Material Culture Laboratory

Our tasks:

To help with characterization of objects and artefacts, composed of various types of materials, such as textiles, leather, metals and alloys, glass and ceramics, wood and natural fibres, paper, pigments (paintings), etc., as for their chemical composition, morphology, and structure, which indicates on their origin, age, manufacturing methods, etc.

Our team:

  • prof. RNDr. Zdeněk TRÁVNÍČEK Ph.D.
  • doc. RNDr. Michal ČAJAN Ph.D.
  • doc. PharmDr. Ján VANČO Ph.D.


Raman microscope (Nicolet DXR2)

- used to identify the chemical composition of the solid or liquid samples, e.g. waxes, gels, pastes, filaments, pieces of wood and other natural samples, minerals, and metal pieces, etc.
- suitable for qualitative and quantitative analyses

Infrared spectrometer (Nicolet iS50)

- used to study the chemical composition of all kinds of samples (gas, liquid, solid), such as natural products, organic and inorganic pigments, or minerals
- suitable for qualitative and quantitative analyses in both far- and mid-infrared regions

X-ray fluorescence spectrometer (Olympus VANTA Education)

- a mobile handheld device used for the non-destructive analyses of solid samples, including metals, alloys, coins, natural samples, and minerals
- suitable for qualitative and quantitative analyses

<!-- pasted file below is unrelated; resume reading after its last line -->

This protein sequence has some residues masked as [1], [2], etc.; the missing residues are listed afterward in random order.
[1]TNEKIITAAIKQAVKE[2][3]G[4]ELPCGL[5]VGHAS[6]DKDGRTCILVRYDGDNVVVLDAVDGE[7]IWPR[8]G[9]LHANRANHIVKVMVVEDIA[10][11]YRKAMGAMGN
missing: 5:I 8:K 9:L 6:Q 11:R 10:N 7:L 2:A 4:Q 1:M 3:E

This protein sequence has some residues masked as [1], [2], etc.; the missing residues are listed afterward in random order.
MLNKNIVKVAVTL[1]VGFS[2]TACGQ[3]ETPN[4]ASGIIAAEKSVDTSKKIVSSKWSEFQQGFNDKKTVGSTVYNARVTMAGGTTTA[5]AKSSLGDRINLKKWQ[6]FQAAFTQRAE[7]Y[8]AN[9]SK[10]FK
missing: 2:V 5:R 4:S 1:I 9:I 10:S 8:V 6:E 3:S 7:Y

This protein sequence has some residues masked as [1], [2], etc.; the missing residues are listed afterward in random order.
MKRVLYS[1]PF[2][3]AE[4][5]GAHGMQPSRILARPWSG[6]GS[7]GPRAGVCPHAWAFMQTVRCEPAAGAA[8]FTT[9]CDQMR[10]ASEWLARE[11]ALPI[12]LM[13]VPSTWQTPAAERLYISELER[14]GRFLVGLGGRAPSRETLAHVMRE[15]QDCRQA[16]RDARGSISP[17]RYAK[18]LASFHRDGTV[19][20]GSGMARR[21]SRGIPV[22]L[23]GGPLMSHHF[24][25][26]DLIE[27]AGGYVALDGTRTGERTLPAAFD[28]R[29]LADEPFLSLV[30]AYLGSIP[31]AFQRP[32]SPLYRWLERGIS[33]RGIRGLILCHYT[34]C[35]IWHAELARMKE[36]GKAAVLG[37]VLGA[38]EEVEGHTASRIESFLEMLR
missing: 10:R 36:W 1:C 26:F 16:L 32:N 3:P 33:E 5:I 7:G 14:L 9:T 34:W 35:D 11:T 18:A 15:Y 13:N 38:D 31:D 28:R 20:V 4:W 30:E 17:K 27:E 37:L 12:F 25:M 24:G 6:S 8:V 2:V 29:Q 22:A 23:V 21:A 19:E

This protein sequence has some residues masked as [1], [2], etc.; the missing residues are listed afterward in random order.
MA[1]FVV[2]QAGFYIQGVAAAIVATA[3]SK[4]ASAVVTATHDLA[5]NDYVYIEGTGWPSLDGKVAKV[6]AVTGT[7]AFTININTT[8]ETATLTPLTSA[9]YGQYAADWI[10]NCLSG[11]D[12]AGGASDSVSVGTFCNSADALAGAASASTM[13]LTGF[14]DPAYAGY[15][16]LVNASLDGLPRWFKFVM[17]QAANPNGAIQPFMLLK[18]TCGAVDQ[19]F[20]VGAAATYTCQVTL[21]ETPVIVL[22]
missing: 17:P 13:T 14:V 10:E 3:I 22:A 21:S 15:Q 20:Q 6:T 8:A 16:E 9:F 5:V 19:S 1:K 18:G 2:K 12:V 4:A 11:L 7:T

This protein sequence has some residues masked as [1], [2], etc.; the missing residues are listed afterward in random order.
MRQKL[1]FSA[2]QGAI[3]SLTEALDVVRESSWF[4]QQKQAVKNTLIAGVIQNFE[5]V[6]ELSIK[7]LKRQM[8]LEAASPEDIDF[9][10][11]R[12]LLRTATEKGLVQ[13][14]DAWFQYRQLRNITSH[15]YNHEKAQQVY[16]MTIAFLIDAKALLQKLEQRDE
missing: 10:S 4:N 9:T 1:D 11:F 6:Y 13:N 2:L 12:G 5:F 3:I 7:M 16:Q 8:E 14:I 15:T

- the metrologically validated results are available within a few minutes

Scanning electron microscopy (Tescan VEGA) with energy-dispersive X-ray spectrometer (EDX)

- an electron microscopy technique used to describe the surface morphology and composition of analysed samples, both in a native state and stained or impregnated ones
- used mostly for the analyses of glass, metal alloys, ceramics, wood, textile fibres, paper, minerals, coins, etc.
- the system can work at both high and low vacuum conditions and use a set of different detectors (SE, BSE, LVSTD, EDX)
- the system can be used for qualitative and quantitative analyses
- the energy-dispersive X-ray spectrometer can be utilized not only for determination of the contents of various elements in the sample, but also to visualize their content in the samples (element mapping) using the confocal microscopy

3D scanner for architecture (Leica RTC360-Lite 3D Laser scanner)

- mobile scanner using the near-infrared laser (1550 nm), not damaging for human eye
- scanner able to automatically capture the 360° horizontally and 300° vertically at the rate of 1 million points per second
- able to scan objects at distances from 0.5 m to 130 m with high precision
- the scan is overlapped with 432 MPix spherical picture captured by HDR camera
- able to scan bigger artefacts, together with their surroundings, thus spotting the details which cannot be captured by optical cameras